I was thinking more than removing a CD crack. Those are relativity easy to do. I googled for exe decompilers and received a large amount of results, but I do not know how reliable they are to use. Do you happen to know? Maybe I was just ignorant and they say ignorant is bliss!

Offline keldon85

Senior Member


Medals: 1



« Reply #7 - Posted 2007-06-30 15:35:40 »

You don't just decompile .exe's. You would actually debug them; see what many protection schemes do is encrypt the code and load it into ram. But no matter what you do your assembler code is always going to be loaded into ram so no, there is nothing you can do in any language.

And I can tell you this as a person who has been handed the debugging tools used to crack programs. Exe's are difficult to decompile properly since anything can be data or code, but if you encrypted java byte code then you are in the same boat.

Offline brackeen

Junior Member





« Reply #8 - Posted 2007-06-30 17:32:45 »

Quote
An another note, has anyone used any code obfuscator's for Java?
Try ProGuard (free, open source, has an Ant task).
Offline dayrinni

Junior Member





« Reply #9 - Posted 2007-06-30 19:53:55 »

Try ProGuard (free, open source, has an Ant task).

Thanks. I tried retroguard and got that going. I'll check out proguard.

I'm in the process of decoupling my server and client code from the networking framework I developed. This makes me feel better inside knowing I won't have to put the server code (and most of the processing) in a risker situation.

I appreciate the replies I have received on this topic.
Games published by our own members! Check 'em out!
Legends of Yore - The Casual Retro Roguelike
Offline keldon85

Senior Member


Medals: 1



« Reply #10 - Posted 2007-07-01 01:34:51 »

Whatever you do, don't rely solely (or heavily) on this type of protection for anything where if someone were to manage to decompile the code that they would not be able to suddenly destroy your entire system, or steal other players money. Protection is a deterrent for amateurs, and a filter for the skilled.

Offline broumbroum

Junior Member





« Reply #11 - Posted 2007-07-01 01:48:51 »

Is this realistic to build a program that will re-build itself the first time it is launched? That is, you will have securized the java code by encoding the sources then once an appropriate app. launcher program executed you'll be able to get the sources decode and built at Runtime.  Huh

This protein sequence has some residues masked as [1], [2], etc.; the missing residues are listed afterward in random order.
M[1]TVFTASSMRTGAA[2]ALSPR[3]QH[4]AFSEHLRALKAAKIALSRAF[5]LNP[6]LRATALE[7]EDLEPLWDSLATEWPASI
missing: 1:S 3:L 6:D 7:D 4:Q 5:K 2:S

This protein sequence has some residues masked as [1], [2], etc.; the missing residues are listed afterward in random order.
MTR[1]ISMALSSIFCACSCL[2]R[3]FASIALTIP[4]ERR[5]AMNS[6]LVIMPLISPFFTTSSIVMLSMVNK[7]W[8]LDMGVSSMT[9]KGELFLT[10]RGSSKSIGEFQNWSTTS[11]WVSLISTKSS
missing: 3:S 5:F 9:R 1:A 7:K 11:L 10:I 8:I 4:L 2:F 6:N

[ make your java program-builder-launcher (PBL)] -----> give a zip file with the sources tree and a build.xml -----> [ launch your PBL with the zip file ] ---> decode and build ---> [ launch the created .jar from a temp/ securized place ] <= The app is almost securized!!!

::::... :..... :::::: ;;;:::™ b23:production 2006 GNU/GPL @ http://b23prodtm.webhop.info
on sf.net: /projects/sf3jswing
Java (1.6u10 plz) Web Start pool
dev' VODcast[/ur
Offline dayrinni

Junior Member





« Reply #12 - Posted 2007-07-01 03:11:48 »

Whatever you do, don't rely solely (or heavily) on this type of protection for anything where if someone were to manage to decompile the code that they would not be able to suddenly destroy your entire system, or steal other players money. Protection is a deterrent for amateurs, and a filter for the skilled.

Correct! I have a plan that I developed in the past day after learning of this for Java.

1.) Obfuscate my code that will be released.
2.) Change from a thick to a very thin client. Think like a MUD. This is turning out to be a project in its own. Even though it'll set me back for a week or so, the benefits out weigh the time it'll take to do.
3.) Add in server side functionality to ensure the data that it is receiving is 'secure'. One feature that I am going to do is if a connection sends X bogus commands in a row, they will be logged (IP address, connection times, what they tried to send, etc,  and disconnected.).
4.) A checksum verifier that will be execute upon connection to the server.

I know that no matter what I do (besides not releasing) I cannot truly secure my code (I also realize my code isn't all that interesting, but there is no reason not to take the measures). The steps above will just make it harder to get ahold of things. Even if they do decompile the client, it will be utterly useless. I suppose I'll talk a bit more about my plan. I am going to pretty much make 'skeleton' classes in place of the real ones on the server. They will not have any execution code, nor will they have a complex structure (variables, polymorphism, etc). They will be very simple and straight forward. I realize with what I am trying to do, I can merely sending data to the client. The client just needs a good way to store it. So, in a way, this will help me actually have a more efficient program because I am not transmitting useless data to the server.

Well, I've rambled too much so I will not hit the post button!
Offline ddyer
« Reply #13 - Posted 2007-07-01 18:25:20 »

You seem fairly rational overall, not just a paranoid ranting about someone "stealing your code".
-- SO what specifically are you concerned that bad guys will do if they can see too much of your
client?
Offline dayrinni

Junior Member





« Reply #14 - Posted 2007-07-03 02:33:19 »